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Theatre Reviews

Playing thru Mother’s Day, this study in maternal dysfunction should be required viewing for everyone but childless orphans

Can an estranged grandmother, mother and daughter find grace in time to rebuild their family? This is the question Compass Rose Theater poses in their promotion for Lee Blessing’s Eleemosynary, an award-winning play that takes its name from an obscure word in a spelling bee dictionary. Appearing now through Mother’s Day, this study in maternal dysfunction should be required viewing for everyone but childless orphans.

You’ll laugh until you ache, then laugh some more

Four affluent couples gathered in a posh suburban residence for a dinner party to honor friends’ 10th anniversary celebration find mischief surrounding the event.     There are no servants: How can the party continue? The hostess is missing. So is the host — the deputy mayor of New York City — who has reportedly shot himself through the earlobe.

See a Congress of courage and passion, theater of vision and great musical entertainment

In 1969, Peter Stone and Sherman Edwards created 1776, a compelling historical musical. (Have those three descriptive words ever before been used together?) Their play depicts the debates, passions and courage it took to craft the Declaration of Independence and start along the path to creating this new country, the United States of America.

This Night is so dark that you strain to see the actors

Bowie Community Theatre is up to its rafters in shady business again. The troupe that brought you Murder By Misadventure and Who Dunit? now turns to the segregated South for a crime drama with the twisted face of bigotry. Matt Pelfrey’s 2010 stage adaptation of In the Heat of the Night is based on the John Ball novel that inspired an Oscar-winning film and an Emmy-winning TV series.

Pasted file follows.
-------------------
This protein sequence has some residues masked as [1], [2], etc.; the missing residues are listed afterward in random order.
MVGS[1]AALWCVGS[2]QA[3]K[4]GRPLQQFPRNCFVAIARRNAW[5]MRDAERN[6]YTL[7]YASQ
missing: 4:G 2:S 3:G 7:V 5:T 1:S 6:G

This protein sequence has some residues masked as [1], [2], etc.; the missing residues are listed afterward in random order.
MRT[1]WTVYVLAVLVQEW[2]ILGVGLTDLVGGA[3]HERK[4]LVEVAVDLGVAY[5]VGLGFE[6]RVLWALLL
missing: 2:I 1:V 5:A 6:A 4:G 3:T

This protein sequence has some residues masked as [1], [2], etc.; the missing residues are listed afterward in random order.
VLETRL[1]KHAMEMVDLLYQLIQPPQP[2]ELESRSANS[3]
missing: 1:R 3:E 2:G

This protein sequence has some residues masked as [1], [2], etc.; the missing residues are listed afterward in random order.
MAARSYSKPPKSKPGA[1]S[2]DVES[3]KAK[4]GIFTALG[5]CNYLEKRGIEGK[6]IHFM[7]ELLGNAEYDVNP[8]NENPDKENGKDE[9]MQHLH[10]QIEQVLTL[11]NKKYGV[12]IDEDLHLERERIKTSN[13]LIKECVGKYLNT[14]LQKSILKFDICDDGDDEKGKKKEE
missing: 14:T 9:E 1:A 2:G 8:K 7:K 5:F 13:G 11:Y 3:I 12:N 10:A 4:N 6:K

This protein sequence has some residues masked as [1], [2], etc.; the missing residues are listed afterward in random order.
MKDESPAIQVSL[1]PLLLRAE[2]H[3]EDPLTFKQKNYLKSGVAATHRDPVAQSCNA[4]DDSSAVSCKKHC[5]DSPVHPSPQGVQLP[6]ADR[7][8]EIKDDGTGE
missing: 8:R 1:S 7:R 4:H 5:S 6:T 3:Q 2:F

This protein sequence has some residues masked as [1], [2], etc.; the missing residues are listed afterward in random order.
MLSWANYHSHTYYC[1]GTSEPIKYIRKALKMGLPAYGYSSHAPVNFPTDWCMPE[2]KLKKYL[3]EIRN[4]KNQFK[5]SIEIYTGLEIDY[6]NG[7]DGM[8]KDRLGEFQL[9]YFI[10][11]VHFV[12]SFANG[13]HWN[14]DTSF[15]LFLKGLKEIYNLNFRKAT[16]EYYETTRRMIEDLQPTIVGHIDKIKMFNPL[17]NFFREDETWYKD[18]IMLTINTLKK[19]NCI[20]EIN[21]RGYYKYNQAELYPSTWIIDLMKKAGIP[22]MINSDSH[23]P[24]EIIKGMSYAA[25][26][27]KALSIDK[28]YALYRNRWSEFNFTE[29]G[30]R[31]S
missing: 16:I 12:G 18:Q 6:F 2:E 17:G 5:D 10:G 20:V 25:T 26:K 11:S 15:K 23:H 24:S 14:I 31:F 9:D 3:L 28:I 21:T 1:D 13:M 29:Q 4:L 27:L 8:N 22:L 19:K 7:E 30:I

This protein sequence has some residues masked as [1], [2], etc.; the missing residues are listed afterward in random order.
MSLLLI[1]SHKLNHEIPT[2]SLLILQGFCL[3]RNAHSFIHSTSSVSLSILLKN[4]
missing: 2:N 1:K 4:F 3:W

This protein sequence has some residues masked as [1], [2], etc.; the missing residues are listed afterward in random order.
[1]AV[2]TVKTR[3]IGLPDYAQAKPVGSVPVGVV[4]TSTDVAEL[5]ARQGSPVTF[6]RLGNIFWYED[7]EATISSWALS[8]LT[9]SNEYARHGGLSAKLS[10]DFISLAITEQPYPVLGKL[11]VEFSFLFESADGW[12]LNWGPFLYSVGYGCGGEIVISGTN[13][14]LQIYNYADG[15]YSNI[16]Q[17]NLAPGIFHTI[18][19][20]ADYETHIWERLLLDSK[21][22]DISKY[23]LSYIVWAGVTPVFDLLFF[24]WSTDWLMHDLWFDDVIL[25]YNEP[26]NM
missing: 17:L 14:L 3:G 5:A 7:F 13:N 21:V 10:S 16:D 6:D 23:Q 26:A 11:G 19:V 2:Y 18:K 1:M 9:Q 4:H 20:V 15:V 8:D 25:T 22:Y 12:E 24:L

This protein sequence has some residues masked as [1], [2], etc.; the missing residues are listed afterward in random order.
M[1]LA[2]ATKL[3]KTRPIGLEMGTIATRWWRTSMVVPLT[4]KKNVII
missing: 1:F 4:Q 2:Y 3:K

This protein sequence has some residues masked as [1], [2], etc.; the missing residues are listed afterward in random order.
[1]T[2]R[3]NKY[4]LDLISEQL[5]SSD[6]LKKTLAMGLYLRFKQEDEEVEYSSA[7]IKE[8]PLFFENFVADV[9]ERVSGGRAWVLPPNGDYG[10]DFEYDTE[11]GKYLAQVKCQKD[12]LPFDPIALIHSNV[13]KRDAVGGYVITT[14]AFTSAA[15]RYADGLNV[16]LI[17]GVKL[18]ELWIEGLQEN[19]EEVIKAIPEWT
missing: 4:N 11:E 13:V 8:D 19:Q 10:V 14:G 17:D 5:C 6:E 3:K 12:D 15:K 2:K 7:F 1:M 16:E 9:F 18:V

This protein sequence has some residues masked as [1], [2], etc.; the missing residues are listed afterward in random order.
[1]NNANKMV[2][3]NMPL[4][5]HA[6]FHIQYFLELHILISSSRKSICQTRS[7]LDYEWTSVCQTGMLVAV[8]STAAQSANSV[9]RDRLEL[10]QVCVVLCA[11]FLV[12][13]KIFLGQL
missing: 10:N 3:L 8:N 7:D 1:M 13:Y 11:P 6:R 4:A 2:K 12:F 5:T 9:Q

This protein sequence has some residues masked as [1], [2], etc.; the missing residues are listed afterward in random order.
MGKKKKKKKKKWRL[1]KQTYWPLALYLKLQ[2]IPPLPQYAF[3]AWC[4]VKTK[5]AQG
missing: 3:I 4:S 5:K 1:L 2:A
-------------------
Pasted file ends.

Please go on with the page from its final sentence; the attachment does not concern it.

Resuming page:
Laugh your way out of winter with this play

The British have been stereotyped as stodgy. The truth is that they are quite bawdy and irreverent. The plays of Ray Cooney — including It Runs in the Family, now playing at 2nd Star Productions — are typical British humor.     The British love a farce where nothing is sacred or above ridicule. In It Runs in the Family that includes the clergy, police, doctors and matrimony. “If you tell a lie, make it a whopper,” an actors says in words that could be this play’s subtext.

Colonial Players’ two-person show Trying will surprise you in a good way

Trying will surprise you in a good way. Colonial Players is promoting this delightful two-person show as a work rich in history and contrasts, and it is. It is also a love story, refreshingly sweet and platonic.

In Sister Mary Ignatius and in The Actor’s Nightmare are plights you’ll remember from your past and in your dreams

Winter has a way of boxing us into our insular realities. Bay Theatre unfolds them with mind-bending comedy in a double bill of one-acts: the Obie Award-winning satire Sister Mary Ignatius Explains It All for You! and The Actor’s Nightmare. Both are by Christopher Durang, sometimes referred to as Christopher Deranged.

Passionate singing electrifies ­scripture with personal resonance

When two 20-somethings recorded a musical version of the Passion of Jesus Christ in 1971, rock opera was an innovation. Then Norman Jewison turned Andrew Lloyd Webber’s score and Tim Rice’s lyrics into the iconic 1973 film Jesus Christ Superstar, slapping audiences awake with an electrified take on the scriptures.

Opposites not only attract, they also repel, making for a timeless comedy

Neil Simon’s 1963 romantic comedy Barefoot in the Park was a box office smash on stage and screen, not merely because it starred dreamy Robert Redford but because it’s packed with hilarious moments. What’s not to get about newlyweds learning the hard lessons of why opposites not only attract but also repel? The story, as old as matrimony, roused braying guffaws of recognition from Compass Rose Studio Theater’s mature audience on opening night.

Here’s Crimes of the Heart flipped to comedy

“Why is it that whenever she is wrong, we’re the ones who feel bad?,” asks one sister about another in Bowie Community Theatre’s new production of playwright Del Shores’ comedy Daddy’s Dyin’ … Who’s Got the Will? Such are the family tensions at the heart of the show and, honestly, haven’t we all been there — probably very recently at a holiday gathering?